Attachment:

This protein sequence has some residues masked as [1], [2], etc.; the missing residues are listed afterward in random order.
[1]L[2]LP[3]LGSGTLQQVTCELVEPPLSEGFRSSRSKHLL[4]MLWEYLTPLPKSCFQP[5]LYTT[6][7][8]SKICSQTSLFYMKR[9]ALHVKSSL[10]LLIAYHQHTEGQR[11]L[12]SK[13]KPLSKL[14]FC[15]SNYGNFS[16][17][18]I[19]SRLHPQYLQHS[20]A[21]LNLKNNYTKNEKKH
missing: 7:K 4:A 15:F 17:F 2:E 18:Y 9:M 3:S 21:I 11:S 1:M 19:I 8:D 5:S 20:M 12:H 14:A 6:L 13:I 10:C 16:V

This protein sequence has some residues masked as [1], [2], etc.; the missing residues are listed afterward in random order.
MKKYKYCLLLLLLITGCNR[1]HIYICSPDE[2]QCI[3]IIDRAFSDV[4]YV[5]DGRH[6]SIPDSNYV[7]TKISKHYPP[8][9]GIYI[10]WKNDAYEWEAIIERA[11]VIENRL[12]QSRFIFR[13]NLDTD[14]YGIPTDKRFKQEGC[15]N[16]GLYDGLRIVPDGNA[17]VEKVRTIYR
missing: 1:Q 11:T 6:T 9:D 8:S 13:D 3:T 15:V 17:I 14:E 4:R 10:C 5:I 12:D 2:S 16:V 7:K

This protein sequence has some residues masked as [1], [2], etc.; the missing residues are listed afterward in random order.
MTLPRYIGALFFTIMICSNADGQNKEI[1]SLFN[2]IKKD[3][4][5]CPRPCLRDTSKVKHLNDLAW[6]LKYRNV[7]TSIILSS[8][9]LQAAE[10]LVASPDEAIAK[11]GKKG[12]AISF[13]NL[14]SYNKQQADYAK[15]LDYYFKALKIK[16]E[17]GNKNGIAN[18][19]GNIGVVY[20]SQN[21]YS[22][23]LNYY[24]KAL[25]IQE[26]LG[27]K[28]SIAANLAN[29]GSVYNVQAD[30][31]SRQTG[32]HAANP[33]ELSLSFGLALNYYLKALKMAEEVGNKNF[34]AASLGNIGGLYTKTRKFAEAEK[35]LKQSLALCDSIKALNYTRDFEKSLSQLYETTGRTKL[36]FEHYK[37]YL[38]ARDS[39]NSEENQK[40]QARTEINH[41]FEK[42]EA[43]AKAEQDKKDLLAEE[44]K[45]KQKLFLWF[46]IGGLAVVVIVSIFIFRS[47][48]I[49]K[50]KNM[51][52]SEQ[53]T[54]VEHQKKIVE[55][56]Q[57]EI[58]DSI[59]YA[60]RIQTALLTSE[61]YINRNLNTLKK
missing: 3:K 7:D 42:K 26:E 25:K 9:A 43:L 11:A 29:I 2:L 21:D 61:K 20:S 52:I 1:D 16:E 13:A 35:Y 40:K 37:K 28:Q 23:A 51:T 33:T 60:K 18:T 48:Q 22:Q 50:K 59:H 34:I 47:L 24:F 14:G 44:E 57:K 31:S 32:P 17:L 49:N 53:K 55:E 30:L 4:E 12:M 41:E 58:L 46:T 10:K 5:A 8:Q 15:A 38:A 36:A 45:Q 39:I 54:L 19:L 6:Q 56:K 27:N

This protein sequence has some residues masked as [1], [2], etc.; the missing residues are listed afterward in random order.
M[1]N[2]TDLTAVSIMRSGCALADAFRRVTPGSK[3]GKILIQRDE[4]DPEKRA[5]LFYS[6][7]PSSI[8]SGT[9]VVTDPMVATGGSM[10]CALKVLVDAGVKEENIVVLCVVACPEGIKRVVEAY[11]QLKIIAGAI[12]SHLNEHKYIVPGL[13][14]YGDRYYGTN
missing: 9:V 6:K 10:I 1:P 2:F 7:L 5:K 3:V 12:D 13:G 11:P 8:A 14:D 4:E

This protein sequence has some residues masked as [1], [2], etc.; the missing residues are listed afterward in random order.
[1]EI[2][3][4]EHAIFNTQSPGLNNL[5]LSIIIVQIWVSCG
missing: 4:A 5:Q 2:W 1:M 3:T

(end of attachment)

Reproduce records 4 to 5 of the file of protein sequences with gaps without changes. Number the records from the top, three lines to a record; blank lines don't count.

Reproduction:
This protein sequence has some residues masked as [1], [2], etc.; the missing residues are listed afterward in random order.
M[1]N[2]TDLTAVSIMRSGCALADAFRRVTPGSK[3]GKILIQRDE[4]DPEKRA[5]LFYS[6][7]PSSI[8]SGT[9]VVTDPMVATGGSM[10]CALKVLVDAGVKEENIVVLCVVACPEGIKRVVEAY[11]QLKIIAGAI[12]SHLNEHKYIVPGL[13][14]YGDRYYGTN
missing: 9:V 6:K 10:I 1:P 2:F 7:L 5:K 3:V 12:D 13:G 11:P 8:A 14:D 4:E

This protein sequence has some residues masked as [1], [2], etc.; the missing residues are listed afterward in random order.
[1]EI[2][3][4]EHAIFNTQSPGLNNL[5]LSIIIVQIWVSCG
missing: 4:A 5:Q 2:W 1:M 3:T